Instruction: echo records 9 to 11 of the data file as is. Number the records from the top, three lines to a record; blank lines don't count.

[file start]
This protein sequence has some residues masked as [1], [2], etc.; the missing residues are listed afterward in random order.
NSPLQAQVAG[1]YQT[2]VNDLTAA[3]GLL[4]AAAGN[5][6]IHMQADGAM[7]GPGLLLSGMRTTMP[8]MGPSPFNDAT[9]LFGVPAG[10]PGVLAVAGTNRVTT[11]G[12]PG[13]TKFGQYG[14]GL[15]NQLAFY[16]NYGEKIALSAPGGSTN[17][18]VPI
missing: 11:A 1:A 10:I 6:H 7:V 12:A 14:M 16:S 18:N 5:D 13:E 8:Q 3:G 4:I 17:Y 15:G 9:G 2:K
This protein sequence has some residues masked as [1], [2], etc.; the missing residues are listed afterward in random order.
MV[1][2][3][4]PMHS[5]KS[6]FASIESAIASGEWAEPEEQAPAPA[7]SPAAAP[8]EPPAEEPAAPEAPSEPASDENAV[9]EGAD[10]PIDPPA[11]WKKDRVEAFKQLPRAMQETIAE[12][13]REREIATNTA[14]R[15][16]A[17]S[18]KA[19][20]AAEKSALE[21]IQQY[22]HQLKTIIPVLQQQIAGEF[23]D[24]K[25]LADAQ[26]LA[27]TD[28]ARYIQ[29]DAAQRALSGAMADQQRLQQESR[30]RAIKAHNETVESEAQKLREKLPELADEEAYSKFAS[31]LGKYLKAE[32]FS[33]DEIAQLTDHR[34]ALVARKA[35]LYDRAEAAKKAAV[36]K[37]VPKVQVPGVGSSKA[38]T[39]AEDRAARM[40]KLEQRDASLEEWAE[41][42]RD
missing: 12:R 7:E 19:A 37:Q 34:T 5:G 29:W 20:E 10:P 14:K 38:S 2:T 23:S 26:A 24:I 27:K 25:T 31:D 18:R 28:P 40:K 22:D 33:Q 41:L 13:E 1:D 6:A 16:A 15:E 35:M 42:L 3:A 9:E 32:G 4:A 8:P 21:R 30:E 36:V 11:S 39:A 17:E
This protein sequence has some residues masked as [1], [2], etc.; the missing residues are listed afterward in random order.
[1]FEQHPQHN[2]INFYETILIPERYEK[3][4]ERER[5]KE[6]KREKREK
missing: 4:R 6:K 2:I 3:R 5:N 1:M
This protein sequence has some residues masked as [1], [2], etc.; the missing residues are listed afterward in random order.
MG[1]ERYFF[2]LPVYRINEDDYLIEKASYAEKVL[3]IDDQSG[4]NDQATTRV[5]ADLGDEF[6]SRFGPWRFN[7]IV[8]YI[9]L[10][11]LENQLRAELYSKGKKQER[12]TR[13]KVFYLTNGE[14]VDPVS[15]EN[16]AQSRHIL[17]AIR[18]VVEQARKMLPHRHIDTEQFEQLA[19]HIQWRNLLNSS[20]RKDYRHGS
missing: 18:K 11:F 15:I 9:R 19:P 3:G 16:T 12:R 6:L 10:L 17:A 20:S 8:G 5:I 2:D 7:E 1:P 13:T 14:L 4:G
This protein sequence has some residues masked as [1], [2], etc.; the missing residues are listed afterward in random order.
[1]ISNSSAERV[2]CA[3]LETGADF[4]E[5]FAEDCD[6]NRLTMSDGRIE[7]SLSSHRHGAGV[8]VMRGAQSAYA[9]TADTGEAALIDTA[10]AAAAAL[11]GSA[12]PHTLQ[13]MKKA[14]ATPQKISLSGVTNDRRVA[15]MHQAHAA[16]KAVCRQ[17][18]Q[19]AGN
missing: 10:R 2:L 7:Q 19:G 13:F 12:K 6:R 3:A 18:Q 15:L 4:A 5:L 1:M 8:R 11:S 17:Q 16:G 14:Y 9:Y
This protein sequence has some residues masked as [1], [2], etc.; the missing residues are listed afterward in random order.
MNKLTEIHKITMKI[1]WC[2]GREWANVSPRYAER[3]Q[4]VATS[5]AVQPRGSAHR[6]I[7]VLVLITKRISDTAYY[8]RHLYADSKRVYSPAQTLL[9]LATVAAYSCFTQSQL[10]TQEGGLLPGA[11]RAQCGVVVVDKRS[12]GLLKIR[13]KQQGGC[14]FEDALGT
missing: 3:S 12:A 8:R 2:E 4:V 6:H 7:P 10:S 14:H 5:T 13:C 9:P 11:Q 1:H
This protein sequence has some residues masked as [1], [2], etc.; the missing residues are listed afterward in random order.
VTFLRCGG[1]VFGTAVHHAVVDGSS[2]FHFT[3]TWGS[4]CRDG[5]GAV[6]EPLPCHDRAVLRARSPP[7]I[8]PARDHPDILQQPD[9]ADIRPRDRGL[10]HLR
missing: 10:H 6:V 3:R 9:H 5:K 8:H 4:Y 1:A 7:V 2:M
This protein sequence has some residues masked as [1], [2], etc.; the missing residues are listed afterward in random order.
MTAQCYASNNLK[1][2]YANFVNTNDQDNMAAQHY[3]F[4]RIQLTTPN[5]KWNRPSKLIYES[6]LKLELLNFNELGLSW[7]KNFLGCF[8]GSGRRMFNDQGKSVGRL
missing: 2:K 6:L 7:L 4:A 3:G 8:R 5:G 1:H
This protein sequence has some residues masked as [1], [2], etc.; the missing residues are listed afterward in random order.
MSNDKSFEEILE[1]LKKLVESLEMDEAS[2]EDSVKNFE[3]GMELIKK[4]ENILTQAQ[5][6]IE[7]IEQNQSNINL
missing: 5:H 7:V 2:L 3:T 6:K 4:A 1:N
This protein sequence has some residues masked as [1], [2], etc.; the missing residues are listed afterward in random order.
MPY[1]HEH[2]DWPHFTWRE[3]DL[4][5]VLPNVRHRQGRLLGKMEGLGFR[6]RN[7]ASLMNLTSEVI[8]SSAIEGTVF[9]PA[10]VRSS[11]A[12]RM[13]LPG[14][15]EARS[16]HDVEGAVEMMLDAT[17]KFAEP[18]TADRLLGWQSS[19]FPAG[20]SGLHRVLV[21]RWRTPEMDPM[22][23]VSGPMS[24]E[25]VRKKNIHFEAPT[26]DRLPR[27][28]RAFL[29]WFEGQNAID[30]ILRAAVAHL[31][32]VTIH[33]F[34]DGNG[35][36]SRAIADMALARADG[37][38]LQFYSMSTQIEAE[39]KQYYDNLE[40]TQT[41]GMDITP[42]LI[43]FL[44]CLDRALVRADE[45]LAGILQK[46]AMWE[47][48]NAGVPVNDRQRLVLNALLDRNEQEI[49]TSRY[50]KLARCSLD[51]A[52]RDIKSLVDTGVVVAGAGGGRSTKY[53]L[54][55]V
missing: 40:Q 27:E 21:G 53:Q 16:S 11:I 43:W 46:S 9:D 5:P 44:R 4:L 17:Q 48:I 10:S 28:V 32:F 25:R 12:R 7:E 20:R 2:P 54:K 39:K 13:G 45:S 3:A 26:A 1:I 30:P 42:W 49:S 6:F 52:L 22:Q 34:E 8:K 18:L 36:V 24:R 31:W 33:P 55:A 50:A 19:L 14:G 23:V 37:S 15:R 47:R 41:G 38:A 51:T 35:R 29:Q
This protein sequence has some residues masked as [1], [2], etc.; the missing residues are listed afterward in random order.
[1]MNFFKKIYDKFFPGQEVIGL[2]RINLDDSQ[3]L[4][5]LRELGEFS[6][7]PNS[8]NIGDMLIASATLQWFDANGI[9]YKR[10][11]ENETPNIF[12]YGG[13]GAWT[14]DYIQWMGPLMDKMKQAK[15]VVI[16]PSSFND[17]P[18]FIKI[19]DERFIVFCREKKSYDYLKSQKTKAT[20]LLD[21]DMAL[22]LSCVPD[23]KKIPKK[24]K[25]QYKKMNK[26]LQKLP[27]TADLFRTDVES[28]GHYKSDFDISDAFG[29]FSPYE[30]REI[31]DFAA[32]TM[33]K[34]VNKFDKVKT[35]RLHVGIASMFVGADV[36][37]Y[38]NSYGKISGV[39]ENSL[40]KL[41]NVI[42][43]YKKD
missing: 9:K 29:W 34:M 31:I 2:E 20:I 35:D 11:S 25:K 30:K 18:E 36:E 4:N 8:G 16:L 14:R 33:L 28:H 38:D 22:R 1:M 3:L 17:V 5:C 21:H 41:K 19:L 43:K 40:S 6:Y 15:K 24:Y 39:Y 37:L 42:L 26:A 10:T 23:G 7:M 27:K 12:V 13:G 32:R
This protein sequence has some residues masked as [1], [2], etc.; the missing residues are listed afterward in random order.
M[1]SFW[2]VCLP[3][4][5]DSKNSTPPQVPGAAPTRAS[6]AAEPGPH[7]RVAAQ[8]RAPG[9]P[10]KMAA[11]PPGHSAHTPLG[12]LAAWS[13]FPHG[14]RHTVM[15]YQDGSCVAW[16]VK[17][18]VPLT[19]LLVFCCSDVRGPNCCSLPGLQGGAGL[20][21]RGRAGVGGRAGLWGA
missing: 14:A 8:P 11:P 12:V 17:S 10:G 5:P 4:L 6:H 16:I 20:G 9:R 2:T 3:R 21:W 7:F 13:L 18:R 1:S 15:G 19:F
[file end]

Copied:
This protein sequence has some residues masked as [1], [2], etc.; the missing residues are listed afterward in random order.
MSNDKSFEEILE[1]LKKLVESLEMDEAS[2]EDSVKNFE[3]GMELIKK[4]ENILTQAQ[5][6]IE[7]IEQNQSNINL
missing: 5:H 7:V 2:L 3:T 6:K 4:A 1:N
This protein sequence has some residues masked as [1], [2], etc.; the missing residues are listed afterward in random order.
MPY[1]HEH[2]DWPHFTWRE[3]DL[4][5]VLPNVRHRQGRLLGKMEGLGFR[6]RN[7]ASLMNLTSEVI[8]SSAIEGTVF[9]PA[10]VRSS[11]A[12]RM[13]LPG[14][15]EARS[16]HDVEGAVEMMLDAT[17]KFAEP[18]TADRLLGWQSS[19]FPAG[20]SGLHRVLV[21]RWRTPEMDPM[22][23]VSGPMS[24]E[25]VRKKNIHFEAPT[26]DRLPR[27][28]RAFL[29]WFEGQNAID[30]ILRAAVAHL[31][32]VTIH[33]F[34]DGNG[35][36]SRAIADMALARADG[37][38]LQFYSMSTQIEAE[39]KQYYDNLE[40]TQT[41]GMDITP[42]LI[43]FL[44]CLDRALVRADE[45]LAGILQK[46]AMWE[47][48]NAGVPVNDRQRLVLNALLDRNEQEI[49]TSRY[50]KLARCSLD[51]A[52]RDIKSLVDTGVVVAGAGGGRSTKY[53]L[54][55]V
missing: 40:Q 27:E 21:G 53:Q 16:S 11:I 43:W 46:S 9:D 5:P 44:R 4:L 17:Q 48:I 10:S 28:V 32:F 25:R 12:R 7:E 20:R 2:P 54:K 39:K 13:G 45:S 3:A 26:A 1:I 30:P 42:W 49:S 6:F 52:L 22:Q 34:E 8:K 18:L 36:V 24:R 31:W 33:P 55:A 50:A 19:L 14:G 23:V 37:S 15:R 47:R 41:G 38:A 51:T 35:R 29:Q
This protein sequence has some residues masked as [1], [2], etc.; the missing residues are listed afterward in random order.
[1]MNFFKKIYDKFFPGQEVIGL[2]RINLDDSQ[3]L[4][5]LRELGEFS[6][7]PNS[8]NIGDMLIASATLQWFDANGI[9]YKR[10][11]ENETPNIF[12]YGG[13]GAWT[14]DYIQWMGPLMDKMKQAK[15]VVI[16]PSSFND[17]P[18]FIKI[19]DERFIVFCREKKSYDYLKSQKTKAT[20]LLD[21]DMAL[22]LSCVPD[23]KKIPKK[24]K[25]QYKKMNK[26]LQKLP[27]TADLFRTDVES[28]GHYKSDFDISDAFG[29]FSPYE[30]REI[31]DFAA[32]TM[33]K[34]VNKFDKVKT[35]RLHVGIASMFVGADV[36][37]Y[38]NSYGKISGV[39]ENSL[40]KL[41]NVI[42][43]YKKD
missing: 9:K 29:W 34:M 31:I 2:E 20:I 35:D 11:S 25:K 30:K 18:E 36:E 4:N 8:G 16:L 14:R 33:L 28:H 38:D 22:R 1:M 3:L 17:V 5:C 21:H 41:K 19:L 43:K 40:S 6:Y 15:K 24:Y 39:Y 37:L 42:L 26:A 10:T 23:G 7:M 27:K 12:V 13:G 32:R